There is happy news from the Bush today. Thandi, the female rhino that survived a horrific poaching attack almost three years ago, gave birth to a calf this morning at 08h50.

Thandi, the rhino poaching survivor, with her newborn calf this morning
Thandi, the rhino poaching survivor, with her newborn calf this morning. Photo: Adrian Steirn

The birth took place at Kariega Game Reserve where two rangers witnessed the joyous event. Shortly afterwards wildlife veterinarian Dr William Fowlds observed the mother and her calf from a distance, and confirmed that both are doing great!

Dr Fowlds – who is from the Investec Rhino Lifeline – has been a part of Thandi’s recovery since that first tragic day when she was brutally attacked by poachers.

During the attack on 02 March 2012, poachers used a machete to savagely hack off the horns of Thandi and two male rhinos. The animals were left to bleed to death. They were discovered unable to move and in terrible pain. One of the bulls  died from his injuries but the other two managed to cling to life and were treated by Dr Fowlds from the start.

Thandi and the surviving bull Themba became household names in South Africa while they were both monitored as they struggled to survive. Sadly Themba passed away a year later, in March 2013.

The devastating scene on 02 March 2012...
The devastating scene in March 2012 when three rhino were left to bleed out by poachers

In the past couple of years Thandi – whose name means courage or to be loved in isiXhosa – has endured several operations, including pioneering skin graft surgery under the care of Dr Fowlds.

Today the veterinarian said: “I am sure that the whole rhino caring community will share in the joy of this amazing birth. Thandi’s story has always been an incredible testimony of the will to survive against all odds.

“She represents so much of what her species faces under the current poaching crisis. Her survival has already given us inspiration but the birth of her calf brings a new dimension of hope to the crisis, showing us that a future generation of life is possible if we put our minds and hearts to it.”

South Africa has the largest population of rhinos in the world. However, figures compiled by the South African Department of Environmental Affairs show a dramatic escalation in the number of rhinos being poached.

During 2014 a staggering 1116 rhinos were killed. Over the past five years 3569 rhinos have died at the hands of poachers.

Alan Weyer, General Manager of the Kariega Game Reserve, said: “We have been waiting for this day since we first discovered that Thandi was in the third trimester of her pregnancy in December 2013.

“It is incredible that the rhino we found so close to death nearly three years ago is now the mother of a beautiful calf. Thandi has shown huge resilience in her fight to survive. We are absolutely thrilled.”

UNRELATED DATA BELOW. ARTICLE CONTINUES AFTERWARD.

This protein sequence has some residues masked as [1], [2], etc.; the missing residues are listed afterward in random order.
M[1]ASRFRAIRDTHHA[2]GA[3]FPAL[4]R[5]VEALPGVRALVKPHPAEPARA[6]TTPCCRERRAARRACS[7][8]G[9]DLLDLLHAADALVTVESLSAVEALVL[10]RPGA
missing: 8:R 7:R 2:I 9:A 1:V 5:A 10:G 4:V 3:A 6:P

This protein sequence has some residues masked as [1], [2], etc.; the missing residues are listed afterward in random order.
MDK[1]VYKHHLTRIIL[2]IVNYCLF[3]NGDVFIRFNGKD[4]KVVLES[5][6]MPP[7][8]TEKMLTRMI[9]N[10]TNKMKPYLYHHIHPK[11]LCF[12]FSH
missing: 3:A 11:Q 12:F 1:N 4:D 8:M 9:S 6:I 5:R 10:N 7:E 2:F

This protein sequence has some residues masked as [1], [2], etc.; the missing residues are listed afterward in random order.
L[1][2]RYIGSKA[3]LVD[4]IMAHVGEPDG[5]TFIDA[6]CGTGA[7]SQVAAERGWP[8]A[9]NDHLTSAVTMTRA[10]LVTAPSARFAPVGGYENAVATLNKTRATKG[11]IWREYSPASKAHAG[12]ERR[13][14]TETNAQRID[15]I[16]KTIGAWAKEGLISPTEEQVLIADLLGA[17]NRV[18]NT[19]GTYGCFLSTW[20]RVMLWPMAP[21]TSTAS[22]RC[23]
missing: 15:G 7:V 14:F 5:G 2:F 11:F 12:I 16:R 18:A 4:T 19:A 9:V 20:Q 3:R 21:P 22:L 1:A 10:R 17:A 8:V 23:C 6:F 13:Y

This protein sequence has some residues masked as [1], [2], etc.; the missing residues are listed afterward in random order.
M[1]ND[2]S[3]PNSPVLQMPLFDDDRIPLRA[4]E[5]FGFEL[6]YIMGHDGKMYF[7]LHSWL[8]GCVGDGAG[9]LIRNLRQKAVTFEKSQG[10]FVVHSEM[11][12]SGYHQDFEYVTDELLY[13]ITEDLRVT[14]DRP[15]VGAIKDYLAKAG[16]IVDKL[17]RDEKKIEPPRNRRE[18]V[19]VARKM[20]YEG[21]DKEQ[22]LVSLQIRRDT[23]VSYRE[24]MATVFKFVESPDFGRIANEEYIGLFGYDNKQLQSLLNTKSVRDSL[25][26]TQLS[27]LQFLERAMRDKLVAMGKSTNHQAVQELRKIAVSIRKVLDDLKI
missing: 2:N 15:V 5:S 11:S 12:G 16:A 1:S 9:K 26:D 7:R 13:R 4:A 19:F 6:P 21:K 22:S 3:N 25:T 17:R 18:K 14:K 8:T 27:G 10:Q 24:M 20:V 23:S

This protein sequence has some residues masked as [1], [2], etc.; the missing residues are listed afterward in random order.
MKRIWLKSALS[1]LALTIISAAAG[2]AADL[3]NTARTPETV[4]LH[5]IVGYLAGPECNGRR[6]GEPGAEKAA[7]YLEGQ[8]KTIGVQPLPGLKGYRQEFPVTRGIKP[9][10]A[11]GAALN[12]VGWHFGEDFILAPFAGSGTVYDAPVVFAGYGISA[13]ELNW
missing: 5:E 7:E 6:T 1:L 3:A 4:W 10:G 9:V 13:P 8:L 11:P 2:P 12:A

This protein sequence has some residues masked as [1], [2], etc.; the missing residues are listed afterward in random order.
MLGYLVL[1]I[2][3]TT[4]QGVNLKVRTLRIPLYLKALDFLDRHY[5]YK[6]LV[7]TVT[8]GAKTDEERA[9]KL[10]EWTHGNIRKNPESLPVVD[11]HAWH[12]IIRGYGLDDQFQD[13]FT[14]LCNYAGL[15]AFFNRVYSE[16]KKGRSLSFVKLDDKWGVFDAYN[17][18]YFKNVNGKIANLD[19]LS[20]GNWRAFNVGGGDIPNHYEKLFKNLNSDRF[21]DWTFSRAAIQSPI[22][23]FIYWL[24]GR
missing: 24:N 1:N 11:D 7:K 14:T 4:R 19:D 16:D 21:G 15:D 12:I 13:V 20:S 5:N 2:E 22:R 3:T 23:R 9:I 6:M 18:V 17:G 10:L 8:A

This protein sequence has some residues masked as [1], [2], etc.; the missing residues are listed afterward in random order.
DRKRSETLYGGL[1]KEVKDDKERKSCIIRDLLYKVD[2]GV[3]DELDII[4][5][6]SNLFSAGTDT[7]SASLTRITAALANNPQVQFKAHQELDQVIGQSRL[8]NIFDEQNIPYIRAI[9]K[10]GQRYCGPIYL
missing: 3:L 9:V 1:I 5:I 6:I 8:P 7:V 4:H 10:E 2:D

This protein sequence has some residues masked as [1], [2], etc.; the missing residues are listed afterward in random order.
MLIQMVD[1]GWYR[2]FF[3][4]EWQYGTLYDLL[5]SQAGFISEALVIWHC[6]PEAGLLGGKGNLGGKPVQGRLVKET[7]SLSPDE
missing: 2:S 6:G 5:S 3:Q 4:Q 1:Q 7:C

Thandi in October 2014, a survivor despite losing her horn in a brutal poaching attack
Thandi in October 2014, a survivor despite losing her horn in a brutal poaching attack

Blood tests revealed that Thandi was pregnant in December 2013. The veterinary team estimated that she would give birth in December 2014. The gestation period of a white rhino is between 15 and 16 months. All those involved in Thandi’s dramatic story of survival have been waiting anxiously for the birth for the past month.

For the safety of Thandi and her calf the area is off-limits to all visitors. It is of most utmost importance that both rhino are left undisturbed to ensure that the calf has the best chance of survival.

Wildlife photographer and filmmaker Adrian Steirn arrived at the reserve last night and was able to photograph the mother and her baby immediately following the birth. Steirn is the WWF Photographer-in-Residence for South Africa and has documented the fight against poaching across Africa for many years.

He said: “I have been photographing wildlife for years but to have been able to capture this incredible moment was a once in a lifetime experience. Thandi’s story has captivated the world since she became a beacon of hope in the fight against rhino poaching. To see her with a beautiful, healthy calf is truly a privilege and should inspire optimism and renewed commitment to protect these incredible creatures.”

Kariega Foundation patron and Kariega Game Reserve co-owner Graeme Rushmere added that “Thandi’s calf is a real reward for her courage and everyone’s unbelievable efforts in saving and caring for her. We are so grateful for the incredible support that we have received from individuals and organisations across the globe. Thandi has become an amazing ambassador for rhino and for the many dedicated people fighting the war to end rhino poaching. We are simply delighted.”

More Info